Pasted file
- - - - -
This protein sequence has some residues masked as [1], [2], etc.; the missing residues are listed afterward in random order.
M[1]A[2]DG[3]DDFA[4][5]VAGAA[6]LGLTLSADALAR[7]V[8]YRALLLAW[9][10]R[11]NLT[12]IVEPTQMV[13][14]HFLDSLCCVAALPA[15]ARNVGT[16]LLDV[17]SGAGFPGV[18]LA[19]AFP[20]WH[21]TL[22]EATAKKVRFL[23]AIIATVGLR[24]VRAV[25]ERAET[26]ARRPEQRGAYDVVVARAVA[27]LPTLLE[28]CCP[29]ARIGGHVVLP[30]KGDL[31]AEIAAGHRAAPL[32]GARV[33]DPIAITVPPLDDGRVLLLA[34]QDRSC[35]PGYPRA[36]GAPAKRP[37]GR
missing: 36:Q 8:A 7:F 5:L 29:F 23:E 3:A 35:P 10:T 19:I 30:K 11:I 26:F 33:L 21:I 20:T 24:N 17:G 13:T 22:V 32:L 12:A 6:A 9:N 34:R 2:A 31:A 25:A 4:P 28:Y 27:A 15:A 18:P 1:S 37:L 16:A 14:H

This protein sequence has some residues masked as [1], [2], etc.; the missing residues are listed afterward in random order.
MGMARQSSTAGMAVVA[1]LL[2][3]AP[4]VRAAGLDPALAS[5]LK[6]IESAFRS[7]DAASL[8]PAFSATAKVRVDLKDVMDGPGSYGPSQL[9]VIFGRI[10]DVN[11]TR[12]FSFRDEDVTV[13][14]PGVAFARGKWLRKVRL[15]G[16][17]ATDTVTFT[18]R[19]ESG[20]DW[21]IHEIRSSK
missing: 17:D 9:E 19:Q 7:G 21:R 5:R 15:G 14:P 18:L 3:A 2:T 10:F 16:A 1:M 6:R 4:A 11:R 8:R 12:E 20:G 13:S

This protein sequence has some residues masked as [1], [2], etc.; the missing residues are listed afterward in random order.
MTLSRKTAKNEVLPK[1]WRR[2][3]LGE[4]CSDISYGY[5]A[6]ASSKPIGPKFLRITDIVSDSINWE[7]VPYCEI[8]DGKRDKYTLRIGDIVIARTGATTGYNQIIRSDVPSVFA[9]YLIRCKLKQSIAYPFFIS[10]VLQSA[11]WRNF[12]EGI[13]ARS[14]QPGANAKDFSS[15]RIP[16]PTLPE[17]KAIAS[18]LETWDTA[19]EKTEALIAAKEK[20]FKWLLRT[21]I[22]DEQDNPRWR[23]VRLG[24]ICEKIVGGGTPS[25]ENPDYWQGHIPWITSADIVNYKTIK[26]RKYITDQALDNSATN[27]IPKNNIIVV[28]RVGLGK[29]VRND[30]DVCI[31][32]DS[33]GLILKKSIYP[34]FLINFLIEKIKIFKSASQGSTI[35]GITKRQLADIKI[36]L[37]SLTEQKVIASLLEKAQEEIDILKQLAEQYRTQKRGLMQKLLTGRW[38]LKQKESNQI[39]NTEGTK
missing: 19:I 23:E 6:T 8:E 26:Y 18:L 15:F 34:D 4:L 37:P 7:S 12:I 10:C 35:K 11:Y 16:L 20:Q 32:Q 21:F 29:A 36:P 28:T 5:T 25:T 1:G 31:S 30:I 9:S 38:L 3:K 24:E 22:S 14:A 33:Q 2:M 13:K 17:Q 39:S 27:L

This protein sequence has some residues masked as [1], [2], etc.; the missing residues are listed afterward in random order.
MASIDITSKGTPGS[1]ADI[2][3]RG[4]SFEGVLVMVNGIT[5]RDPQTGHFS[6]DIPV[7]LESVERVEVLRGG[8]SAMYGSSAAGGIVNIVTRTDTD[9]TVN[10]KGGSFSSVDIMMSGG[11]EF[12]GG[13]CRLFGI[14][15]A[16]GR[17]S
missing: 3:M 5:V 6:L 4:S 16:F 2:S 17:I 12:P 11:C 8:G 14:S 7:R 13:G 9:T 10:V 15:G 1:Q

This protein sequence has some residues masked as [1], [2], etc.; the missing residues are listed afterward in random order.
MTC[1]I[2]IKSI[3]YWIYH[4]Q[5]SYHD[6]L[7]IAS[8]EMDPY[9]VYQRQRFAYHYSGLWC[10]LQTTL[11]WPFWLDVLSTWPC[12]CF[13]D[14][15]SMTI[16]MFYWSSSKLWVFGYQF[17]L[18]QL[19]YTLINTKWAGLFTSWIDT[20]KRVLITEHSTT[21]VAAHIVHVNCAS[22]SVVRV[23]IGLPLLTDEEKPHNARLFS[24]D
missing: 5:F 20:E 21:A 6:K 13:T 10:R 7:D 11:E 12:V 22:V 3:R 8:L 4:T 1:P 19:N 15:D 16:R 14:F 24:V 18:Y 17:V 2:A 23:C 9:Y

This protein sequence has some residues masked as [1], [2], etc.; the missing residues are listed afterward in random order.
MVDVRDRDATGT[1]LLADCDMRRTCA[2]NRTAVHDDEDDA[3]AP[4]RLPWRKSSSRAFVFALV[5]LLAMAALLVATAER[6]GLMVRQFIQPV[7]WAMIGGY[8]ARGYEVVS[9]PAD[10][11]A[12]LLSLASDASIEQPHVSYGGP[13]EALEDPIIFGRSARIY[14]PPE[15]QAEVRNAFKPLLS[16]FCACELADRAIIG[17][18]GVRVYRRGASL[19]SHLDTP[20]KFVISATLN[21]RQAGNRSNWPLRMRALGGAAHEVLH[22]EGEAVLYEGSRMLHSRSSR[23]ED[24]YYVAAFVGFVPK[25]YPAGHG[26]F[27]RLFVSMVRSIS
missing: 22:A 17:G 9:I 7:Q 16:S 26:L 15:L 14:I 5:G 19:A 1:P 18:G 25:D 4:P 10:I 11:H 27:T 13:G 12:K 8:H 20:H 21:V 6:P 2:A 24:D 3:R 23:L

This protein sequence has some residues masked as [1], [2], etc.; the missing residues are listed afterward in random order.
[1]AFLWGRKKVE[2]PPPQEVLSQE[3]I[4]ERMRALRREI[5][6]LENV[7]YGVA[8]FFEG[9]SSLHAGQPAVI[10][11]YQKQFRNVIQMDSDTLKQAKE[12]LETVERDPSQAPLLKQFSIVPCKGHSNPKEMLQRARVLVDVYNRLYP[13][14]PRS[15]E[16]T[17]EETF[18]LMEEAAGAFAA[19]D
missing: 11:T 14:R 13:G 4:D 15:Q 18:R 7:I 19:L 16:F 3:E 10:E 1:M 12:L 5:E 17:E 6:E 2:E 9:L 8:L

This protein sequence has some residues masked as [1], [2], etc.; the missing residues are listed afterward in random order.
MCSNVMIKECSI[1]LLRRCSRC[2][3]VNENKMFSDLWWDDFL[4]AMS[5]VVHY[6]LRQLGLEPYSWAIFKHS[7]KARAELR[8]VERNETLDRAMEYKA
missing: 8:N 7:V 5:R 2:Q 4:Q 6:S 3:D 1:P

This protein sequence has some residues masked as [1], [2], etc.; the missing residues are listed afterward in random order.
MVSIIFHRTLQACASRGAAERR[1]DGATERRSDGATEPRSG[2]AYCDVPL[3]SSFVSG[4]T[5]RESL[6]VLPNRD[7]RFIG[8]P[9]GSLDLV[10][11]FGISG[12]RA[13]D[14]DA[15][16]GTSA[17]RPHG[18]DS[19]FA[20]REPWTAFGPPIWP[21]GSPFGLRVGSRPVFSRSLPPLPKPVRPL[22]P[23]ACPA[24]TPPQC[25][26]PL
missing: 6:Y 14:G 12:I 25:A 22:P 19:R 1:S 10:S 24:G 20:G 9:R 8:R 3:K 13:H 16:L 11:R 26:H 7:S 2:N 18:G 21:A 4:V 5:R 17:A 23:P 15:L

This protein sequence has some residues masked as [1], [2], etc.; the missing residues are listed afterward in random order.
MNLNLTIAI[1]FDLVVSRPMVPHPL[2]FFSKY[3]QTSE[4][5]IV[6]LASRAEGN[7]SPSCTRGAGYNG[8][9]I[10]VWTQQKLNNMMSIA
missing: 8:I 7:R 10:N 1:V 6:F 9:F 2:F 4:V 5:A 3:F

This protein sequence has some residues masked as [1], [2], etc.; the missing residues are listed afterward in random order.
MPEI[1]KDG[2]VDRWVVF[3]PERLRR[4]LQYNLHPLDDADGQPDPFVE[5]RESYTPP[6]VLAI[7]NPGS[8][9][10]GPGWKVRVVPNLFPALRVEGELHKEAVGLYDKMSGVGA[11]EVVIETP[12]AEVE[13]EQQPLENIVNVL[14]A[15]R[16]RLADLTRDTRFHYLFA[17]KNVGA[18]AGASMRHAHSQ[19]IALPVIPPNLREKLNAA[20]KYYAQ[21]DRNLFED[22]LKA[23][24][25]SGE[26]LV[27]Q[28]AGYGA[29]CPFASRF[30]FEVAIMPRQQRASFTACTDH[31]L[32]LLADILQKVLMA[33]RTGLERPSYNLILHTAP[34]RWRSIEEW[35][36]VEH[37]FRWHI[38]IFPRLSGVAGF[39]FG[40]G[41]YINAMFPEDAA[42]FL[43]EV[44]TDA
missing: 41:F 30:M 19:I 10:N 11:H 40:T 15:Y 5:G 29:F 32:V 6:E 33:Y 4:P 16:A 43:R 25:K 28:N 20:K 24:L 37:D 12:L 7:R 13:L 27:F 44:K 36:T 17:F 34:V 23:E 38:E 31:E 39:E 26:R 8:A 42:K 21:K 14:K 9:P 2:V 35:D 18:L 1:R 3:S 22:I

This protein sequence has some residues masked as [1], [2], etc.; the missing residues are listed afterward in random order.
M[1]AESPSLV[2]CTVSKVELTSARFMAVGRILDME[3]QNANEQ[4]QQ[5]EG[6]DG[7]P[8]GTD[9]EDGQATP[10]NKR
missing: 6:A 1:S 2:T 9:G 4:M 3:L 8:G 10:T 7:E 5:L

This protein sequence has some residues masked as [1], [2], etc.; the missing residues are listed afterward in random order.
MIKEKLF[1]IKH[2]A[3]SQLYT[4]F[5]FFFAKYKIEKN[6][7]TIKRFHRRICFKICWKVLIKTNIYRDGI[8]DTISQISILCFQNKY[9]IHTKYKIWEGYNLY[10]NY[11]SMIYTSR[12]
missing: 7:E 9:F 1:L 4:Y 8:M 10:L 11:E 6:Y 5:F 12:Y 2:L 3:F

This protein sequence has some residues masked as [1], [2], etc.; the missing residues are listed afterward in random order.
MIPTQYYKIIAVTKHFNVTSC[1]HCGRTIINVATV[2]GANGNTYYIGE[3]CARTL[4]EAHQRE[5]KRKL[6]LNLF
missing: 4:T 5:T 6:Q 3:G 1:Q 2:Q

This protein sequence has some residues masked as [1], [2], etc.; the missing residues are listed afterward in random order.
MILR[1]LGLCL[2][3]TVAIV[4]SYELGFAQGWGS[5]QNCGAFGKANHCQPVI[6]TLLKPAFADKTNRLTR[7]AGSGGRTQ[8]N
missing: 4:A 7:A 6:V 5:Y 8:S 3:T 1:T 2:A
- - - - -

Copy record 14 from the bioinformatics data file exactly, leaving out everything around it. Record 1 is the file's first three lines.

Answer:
This protein sequence has some residues masked as [1], [2], etc.; the missing residues are listed afterward in random order.
MIPTQYYKIIAVTKHFNVTSC[1]HCGRTIINVATV[2]GANGNTYYIGE[3]CARTL[4]EAHQRE[5]KRKL[6]LNLF
missing: 4:T 5:T 6:Q 3:G 1:Q 2:Q